James Berry, Celebrity Executioner


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James Berry

From “Hanging: From a Business Point of View,” a chapter in James Berry’s My Experiences as an Executioner (1892). Berry was a renowned hangman in England from 1884 to 1891; he refined the “long drop” method pioneered by William Marwood, and once famously failed to execute John Babbacombe Lee, “The Man They Couldn’t Hang,” when the scaffold’s trap door repeatedly stuck.

I am not ashamed of my calling, because I consider that if it is right for men to be executed (which I believe it is, in murder cases) it is right that the office of executioner should be held respectable. Therefore, I look at hanging from a business point of view.

When I first took up the work … I made application on a regular printed form, which gave the terms and left no opening for mistake or misunderstanding … I still use this circular when a sheriff from whom I have had no previous commission writes for terms. The travelling expenses are understood to include second-class railway fare from Bradford to the place of execution and back, and cab fare from railway station to gaol. If I am not lodged in the gaol, hotel expenses are also allowed.


There are, on an average, some twenty executions annually, so that the reader can calculate pretty nearly what is my remuneration for a work which carries with it a great deal of popular odium, which is in many ways disagreeable, and which may be accompanied, as it has been in my own experience, by serious danger, resulting in permanent bodily injury …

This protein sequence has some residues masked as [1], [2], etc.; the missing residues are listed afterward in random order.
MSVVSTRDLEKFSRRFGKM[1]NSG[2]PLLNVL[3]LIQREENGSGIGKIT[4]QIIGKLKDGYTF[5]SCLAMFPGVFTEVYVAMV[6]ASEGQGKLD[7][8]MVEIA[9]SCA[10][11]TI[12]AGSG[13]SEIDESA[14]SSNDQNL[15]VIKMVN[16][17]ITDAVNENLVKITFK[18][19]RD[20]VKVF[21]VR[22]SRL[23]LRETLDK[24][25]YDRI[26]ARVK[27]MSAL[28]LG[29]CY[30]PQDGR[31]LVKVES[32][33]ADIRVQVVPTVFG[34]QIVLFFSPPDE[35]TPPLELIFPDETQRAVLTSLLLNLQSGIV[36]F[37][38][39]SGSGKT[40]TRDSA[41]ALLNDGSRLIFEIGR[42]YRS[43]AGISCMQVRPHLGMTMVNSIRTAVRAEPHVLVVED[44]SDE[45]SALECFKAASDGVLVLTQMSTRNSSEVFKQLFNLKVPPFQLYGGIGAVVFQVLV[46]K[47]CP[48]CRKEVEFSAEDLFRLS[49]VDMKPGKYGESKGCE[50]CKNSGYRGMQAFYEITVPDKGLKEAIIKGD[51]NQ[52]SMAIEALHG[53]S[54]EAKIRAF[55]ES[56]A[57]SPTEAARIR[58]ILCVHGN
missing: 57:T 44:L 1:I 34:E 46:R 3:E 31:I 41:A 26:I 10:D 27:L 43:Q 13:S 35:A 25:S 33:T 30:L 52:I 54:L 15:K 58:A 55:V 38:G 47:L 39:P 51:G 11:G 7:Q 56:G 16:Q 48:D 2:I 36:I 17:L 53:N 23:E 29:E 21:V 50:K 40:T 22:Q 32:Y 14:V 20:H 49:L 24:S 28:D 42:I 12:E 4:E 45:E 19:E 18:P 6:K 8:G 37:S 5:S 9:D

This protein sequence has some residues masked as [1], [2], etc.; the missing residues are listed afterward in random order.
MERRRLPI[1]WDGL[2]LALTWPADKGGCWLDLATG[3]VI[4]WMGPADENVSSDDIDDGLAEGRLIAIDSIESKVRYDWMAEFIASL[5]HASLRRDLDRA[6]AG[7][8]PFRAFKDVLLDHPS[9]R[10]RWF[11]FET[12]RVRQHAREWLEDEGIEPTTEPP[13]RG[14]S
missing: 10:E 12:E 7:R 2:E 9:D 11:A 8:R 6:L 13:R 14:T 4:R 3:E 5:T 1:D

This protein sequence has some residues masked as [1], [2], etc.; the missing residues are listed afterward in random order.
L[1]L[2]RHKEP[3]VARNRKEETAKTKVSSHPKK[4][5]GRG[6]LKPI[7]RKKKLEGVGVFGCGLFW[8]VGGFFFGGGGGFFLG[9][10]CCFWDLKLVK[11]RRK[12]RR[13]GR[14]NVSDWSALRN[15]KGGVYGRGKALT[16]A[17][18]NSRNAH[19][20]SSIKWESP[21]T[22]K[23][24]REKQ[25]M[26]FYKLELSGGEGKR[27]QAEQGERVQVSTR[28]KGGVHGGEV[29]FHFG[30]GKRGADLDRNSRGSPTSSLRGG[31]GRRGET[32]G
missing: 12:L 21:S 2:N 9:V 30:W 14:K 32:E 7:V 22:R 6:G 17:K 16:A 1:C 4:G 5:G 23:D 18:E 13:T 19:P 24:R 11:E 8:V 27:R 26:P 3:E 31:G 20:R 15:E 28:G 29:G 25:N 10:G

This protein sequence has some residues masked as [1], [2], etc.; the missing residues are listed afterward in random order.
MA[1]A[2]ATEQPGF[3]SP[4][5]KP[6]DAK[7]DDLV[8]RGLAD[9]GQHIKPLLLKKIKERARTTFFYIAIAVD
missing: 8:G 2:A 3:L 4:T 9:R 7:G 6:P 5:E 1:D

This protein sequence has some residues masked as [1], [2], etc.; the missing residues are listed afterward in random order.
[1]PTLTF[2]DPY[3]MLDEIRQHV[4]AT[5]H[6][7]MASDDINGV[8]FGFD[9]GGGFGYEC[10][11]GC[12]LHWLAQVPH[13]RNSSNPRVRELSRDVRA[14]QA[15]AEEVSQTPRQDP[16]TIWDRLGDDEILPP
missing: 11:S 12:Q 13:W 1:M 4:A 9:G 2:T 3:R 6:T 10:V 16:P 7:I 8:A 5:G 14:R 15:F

I always try to remain unknown while travelling, but there is a certain class of people who will always crowd round as if an executioner were a peep-show … I got into a carriage with a benevolent-looking old gentleman. A little crowd collected round the door, and just as we were starting a porter stuck his head into the window, pointed to my fellow-passenger, and with a silly attempt at jocularity said:—“I hope you’ll give him the right tightener.” The old gentleman seemed much mystified, and of course I was quite unable to imagine what it meant. At Darlington there was another little crowd, which collected for a short time about our carriage. Fortunately none of the people knew me, so that when the old gentleman asked them what was the matter they could only tell him that Berry was travelling by that train and that they wanted to have a look at him. The old gentleman seemed anxious to see such an awful man as the executioner, and asked me if I should know him if I saw him. I pointed out a low-looking character as being possibly the man, and my fellow-traveller said, “Yes! very much like him.” I suppose he had seen a so-called portrait of me in one of the newspapers. We got quite friendly, and when we reached Durham, where I was getting out, he asked for my card. The reader can imagine his surprise when I handed it to him.